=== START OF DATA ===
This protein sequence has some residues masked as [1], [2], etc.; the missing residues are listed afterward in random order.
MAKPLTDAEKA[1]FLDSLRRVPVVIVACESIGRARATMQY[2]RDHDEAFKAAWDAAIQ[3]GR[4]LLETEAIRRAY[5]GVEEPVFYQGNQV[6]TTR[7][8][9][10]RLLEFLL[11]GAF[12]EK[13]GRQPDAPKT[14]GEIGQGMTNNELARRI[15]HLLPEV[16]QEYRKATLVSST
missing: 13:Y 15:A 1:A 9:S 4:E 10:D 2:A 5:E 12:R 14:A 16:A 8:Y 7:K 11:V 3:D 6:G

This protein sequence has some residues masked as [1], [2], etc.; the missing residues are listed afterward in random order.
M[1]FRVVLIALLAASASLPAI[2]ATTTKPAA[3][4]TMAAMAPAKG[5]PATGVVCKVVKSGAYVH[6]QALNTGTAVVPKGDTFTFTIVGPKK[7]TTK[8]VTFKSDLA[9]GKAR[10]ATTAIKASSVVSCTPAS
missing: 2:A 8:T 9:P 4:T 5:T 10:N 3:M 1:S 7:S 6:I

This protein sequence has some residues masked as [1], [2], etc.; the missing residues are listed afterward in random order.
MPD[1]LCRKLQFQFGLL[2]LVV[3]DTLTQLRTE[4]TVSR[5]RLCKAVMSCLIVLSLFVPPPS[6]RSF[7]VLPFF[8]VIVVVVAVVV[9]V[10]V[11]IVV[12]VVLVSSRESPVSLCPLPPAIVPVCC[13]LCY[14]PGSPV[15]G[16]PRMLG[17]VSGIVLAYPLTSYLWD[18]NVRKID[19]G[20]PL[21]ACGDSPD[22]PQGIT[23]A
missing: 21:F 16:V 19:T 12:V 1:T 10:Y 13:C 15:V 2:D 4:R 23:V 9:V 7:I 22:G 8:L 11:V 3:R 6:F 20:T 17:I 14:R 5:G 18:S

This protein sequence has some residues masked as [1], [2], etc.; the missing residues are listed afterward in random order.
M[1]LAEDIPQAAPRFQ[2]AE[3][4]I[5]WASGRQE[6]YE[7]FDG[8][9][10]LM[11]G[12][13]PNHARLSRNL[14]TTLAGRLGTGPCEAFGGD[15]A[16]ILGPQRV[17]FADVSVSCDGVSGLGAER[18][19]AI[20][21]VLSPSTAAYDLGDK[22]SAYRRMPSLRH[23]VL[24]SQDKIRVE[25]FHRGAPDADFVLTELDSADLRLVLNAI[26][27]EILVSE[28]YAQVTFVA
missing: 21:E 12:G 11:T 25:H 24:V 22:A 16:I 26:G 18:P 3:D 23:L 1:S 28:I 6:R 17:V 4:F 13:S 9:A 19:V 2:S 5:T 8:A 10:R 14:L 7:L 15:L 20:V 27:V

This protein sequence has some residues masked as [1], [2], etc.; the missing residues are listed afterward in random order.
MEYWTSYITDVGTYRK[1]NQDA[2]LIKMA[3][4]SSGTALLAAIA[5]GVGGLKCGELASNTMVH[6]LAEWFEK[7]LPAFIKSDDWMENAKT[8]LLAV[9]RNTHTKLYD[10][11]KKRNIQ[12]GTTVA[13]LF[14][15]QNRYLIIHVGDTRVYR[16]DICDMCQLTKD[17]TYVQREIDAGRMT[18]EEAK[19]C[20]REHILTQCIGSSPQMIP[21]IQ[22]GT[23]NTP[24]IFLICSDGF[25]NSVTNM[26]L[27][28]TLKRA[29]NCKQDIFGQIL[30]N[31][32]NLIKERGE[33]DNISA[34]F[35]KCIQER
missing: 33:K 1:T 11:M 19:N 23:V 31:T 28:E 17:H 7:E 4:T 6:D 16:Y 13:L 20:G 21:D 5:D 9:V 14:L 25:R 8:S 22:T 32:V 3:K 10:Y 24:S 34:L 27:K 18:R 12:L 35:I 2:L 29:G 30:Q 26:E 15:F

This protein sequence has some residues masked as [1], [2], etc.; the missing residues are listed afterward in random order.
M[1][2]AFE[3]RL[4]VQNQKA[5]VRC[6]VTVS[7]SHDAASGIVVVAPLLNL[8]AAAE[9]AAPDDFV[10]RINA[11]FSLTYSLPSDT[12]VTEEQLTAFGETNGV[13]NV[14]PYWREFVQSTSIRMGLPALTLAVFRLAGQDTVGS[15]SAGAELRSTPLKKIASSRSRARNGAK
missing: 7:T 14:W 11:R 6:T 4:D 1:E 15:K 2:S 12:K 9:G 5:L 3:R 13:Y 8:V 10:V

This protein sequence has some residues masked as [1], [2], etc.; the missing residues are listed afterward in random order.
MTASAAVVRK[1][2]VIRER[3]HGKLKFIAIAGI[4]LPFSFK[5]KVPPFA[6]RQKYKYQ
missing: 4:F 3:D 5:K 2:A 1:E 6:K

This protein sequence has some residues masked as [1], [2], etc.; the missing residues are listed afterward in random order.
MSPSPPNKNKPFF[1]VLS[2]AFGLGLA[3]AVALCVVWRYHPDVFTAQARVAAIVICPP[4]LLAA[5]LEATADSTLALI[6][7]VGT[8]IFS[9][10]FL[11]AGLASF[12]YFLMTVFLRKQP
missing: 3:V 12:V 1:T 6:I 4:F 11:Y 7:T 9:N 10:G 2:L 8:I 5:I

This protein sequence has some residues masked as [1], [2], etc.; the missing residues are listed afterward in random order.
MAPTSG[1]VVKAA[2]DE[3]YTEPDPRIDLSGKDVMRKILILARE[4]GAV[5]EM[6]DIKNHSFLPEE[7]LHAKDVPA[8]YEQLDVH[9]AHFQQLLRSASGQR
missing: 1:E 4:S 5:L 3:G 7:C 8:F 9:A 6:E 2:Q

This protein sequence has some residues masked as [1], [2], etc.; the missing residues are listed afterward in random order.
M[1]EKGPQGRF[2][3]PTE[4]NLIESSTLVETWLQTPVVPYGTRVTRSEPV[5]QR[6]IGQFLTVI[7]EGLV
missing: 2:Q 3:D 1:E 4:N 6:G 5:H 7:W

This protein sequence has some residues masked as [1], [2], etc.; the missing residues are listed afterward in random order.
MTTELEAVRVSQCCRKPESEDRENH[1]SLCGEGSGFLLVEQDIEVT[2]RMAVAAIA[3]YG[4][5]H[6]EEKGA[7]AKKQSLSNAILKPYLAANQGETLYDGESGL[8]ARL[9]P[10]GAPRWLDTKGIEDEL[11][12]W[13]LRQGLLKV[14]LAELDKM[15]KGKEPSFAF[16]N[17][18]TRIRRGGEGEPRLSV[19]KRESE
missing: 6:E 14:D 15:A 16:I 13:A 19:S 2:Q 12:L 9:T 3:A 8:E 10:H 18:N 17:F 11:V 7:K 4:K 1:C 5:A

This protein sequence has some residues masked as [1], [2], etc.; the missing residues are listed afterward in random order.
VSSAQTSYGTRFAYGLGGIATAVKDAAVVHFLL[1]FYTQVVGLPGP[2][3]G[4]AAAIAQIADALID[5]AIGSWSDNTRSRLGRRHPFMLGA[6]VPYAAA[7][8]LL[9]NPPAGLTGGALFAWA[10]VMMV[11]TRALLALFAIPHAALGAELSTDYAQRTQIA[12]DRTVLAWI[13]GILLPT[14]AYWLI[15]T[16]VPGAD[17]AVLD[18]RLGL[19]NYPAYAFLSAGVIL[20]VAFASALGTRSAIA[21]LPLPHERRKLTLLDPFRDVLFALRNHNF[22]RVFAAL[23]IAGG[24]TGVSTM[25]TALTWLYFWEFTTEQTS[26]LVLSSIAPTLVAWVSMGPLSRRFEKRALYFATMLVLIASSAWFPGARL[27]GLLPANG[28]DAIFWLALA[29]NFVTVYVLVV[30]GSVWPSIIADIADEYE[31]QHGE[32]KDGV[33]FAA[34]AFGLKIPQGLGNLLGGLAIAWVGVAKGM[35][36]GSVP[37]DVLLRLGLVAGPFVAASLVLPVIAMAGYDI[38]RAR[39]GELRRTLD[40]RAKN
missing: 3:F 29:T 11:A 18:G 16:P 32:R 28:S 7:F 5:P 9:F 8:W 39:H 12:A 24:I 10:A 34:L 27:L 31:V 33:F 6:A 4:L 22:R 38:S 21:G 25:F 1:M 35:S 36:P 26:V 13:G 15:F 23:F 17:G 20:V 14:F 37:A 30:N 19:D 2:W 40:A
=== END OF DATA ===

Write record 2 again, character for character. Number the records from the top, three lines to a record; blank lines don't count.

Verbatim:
This protein sequence has some residues masked as [1], [2], etc.; the missing residues are listed afterward in random order.
M[1]FRVVLIALLAASASLPAI[2]ATTTKPAA[3][4]TMAAMAPAKG[5]PATGVVCKVVKSGAYVH[6]QALNTGTAVVPKGDTFTFTIVGPKK[7]TTK[8]VTFKSDLA[9]GKAR[10]ATTAIKASSVVSCTPAS
missing: 2:A 8:T 9:P 4:T 5:T 10:N 3:M 1:S 7:S 6:I